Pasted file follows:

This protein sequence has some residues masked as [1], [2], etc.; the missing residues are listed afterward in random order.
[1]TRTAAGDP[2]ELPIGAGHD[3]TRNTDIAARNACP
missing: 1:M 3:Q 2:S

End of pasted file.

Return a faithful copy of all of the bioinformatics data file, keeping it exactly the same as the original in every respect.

This protein sequence has some residues masked as [1], [2], etc.; the missing residues are listed afterward in random order.
[1]TRTAAGDP[2]ELPIGAGHD[3]TRNTDIAARNACP
missing: 1:M 3:Q 2:S